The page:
William Marshal was largely responsible for the shape of Kilkenny as we know it today. From his arrival in 1207 to his leaving in 1213, William Marshal set about transforming Kilkenny into the seat of the Lordship of Leinster.
His foundation of the port of New Ross was key to the success of Kilkenny as being situated at the meeting point of the Barrow and the Nore, the port facilitated the access of imported commodities directly to Kilkenny via the navigable Nore.
In 1207 he issued a charter confirming the burgesses of Kilkenny in their freedoms and valuable privileges which protected and empowered them, by fixing their rent, confirming tax exemptions, and allowing them to institute and control their own weekly court, the Hundred Court, thus facilitating the economic growth of Kilkenny.
William Marshal replaced the wooden castle with a stone quadrangle castle, and to extend the size of the town he acquired the land between James’ Street and the Breaghagh River from the Bishop, Hugh de Rous, thereby making High Street his thoroughfare from the Castle to St. Canice’s Cathedral. He endowed St. John’s Abbey, known as ‘The Lantern of Ireland’ due to the numerous tall Gothic windows glowing with candlelight, and his sons, William and Richard, endowed the Black Abbey and St. Francis’ Abbey respectively. Outside in the hinterland, William Marshal endowed the Abbey at Graiguenamanagh and the Priory at Kells.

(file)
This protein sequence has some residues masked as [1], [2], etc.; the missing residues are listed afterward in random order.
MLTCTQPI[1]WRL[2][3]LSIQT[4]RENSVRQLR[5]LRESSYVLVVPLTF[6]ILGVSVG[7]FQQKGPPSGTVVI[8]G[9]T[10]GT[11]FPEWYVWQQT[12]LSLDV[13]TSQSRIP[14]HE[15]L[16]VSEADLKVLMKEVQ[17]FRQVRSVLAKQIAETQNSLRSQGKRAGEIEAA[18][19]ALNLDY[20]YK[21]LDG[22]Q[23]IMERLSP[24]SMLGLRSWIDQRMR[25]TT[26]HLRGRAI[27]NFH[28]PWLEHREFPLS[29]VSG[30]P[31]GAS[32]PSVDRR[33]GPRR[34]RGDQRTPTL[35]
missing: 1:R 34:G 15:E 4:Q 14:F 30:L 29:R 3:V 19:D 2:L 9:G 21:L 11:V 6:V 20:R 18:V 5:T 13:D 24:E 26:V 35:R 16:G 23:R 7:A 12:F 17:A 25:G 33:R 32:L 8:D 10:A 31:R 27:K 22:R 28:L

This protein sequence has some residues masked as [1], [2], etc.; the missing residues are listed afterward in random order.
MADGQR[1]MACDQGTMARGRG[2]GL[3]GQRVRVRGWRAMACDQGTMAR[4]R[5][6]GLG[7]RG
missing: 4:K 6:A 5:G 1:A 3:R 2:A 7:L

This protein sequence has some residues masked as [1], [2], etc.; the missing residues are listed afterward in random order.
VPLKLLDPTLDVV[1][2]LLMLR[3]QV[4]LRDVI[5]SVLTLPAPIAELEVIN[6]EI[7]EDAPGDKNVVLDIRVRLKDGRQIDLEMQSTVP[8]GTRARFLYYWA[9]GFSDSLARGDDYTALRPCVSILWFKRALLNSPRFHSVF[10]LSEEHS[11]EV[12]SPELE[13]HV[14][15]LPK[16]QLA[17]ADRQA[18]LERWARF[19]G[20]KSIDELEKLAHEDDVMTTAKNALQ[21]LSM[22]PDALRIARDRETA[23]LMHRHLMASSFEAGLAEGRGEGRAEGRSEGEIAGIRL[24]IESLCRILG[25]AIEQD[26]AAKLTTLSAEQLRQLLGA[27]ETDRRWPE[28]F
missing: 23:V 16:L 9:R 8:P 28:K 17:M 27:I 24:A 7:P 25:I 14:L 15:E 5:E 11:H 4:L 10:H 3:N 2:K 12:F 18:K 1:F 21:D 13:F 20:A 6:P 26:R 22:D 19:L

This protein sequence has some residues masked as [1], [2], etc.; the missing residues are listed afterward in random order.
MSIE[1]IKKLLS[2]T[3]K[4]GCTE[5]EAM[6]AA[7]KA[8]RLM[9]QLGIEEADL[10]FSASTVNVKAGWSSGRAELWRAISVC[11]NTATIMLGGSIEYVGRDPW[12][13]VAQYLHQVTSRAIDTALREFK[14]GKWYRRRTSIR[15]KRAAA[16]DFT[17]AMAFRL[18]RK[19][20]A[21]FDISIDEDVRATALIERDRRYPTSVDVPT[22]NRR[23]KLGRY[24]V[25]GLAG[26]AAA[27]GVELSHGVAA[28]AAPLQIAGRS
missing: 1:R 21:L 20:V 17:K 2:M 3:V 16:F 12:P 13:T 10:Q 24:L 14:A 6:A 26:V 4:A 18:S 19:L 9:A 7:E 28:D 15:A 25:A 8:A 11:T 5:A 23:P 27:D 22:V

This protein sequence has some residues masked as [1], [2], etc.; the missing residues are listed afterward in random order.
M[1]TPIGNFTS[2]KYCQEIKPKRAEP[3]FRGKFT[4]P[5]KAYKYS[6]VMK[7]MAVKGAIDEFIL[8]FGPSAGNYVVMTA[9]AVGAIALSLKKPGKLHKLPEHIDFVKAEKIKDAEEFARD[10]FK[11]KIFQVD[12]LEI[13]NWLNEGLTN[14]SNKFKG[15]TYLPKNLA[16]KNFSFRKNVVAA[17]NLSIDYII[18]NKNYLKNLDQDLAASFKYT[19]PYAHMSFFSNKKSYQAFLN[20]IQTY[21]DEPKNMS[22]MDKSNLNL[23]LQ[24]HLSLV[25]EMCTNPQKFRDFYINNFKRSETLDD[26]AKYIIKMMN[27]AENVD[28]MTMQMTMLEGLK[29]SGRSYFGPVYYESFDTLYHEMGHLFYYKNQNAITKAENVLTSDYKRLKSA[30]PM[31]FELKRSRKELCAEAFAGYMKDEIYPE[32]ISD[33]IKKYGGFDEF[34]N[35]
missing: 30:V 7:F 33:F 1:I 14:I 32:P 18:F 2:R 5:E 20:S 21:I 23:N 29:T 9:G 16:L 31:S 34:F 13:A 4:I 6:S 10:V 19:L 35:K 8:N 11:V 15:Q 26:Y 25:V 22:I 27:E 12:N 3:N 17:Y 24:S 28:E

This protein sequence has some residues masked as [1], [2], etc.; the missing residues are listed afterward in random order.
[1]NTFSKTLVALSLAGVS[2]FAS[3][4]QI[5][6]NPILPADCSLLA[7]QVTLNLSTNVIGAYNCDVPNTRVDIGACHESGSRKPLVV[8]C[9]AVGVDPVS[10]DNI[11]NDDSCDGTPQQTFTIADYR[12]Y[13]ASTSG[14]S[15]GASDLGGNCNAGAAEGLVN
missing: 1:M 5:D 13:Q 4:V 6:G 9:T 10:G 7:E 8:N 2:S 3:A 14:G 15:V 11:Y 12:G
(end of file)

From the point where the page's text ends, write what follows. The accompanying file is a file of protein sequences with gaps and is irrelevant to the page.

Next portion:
William Marshal’s patronage facilitated the development of Kilkenny into a thriving and prosperous town of wealthy merchants, with tenants, artisans, and servants making up a population in the mid-13th century of 2,500 to 4,000 people. The foundations of the city we know today were laid by William Marshal, The Greatest Knight Who ever Lived.
Images show: William Marshal The Flower of Chivalry from the Ross Tapestry.
The Thriving Port of New Ross
St. John’s Abbey
Asbridge, Thomas, The Greatest Knight (London: Simon & SSchuster UK Ltd., 2015)
Bradley, John, ‘Kilkenny’, in Irish Historic Towns Atlas vol II. (Bray: Royal Irish Academy, 2005)
Crouch, David ‘Marshal, William (I)’ Oxford Dictionary of National Biography, Ed H.C.G. Matthew and Brian Harrison (Oxford: Oxford University Press, 2004) p. 822
Phelan, Margaret, M. ‘William Earl Marshal (1144 – 1219)’, in Old Kilkenny Review, N.S. Vol II No. 5 (1983)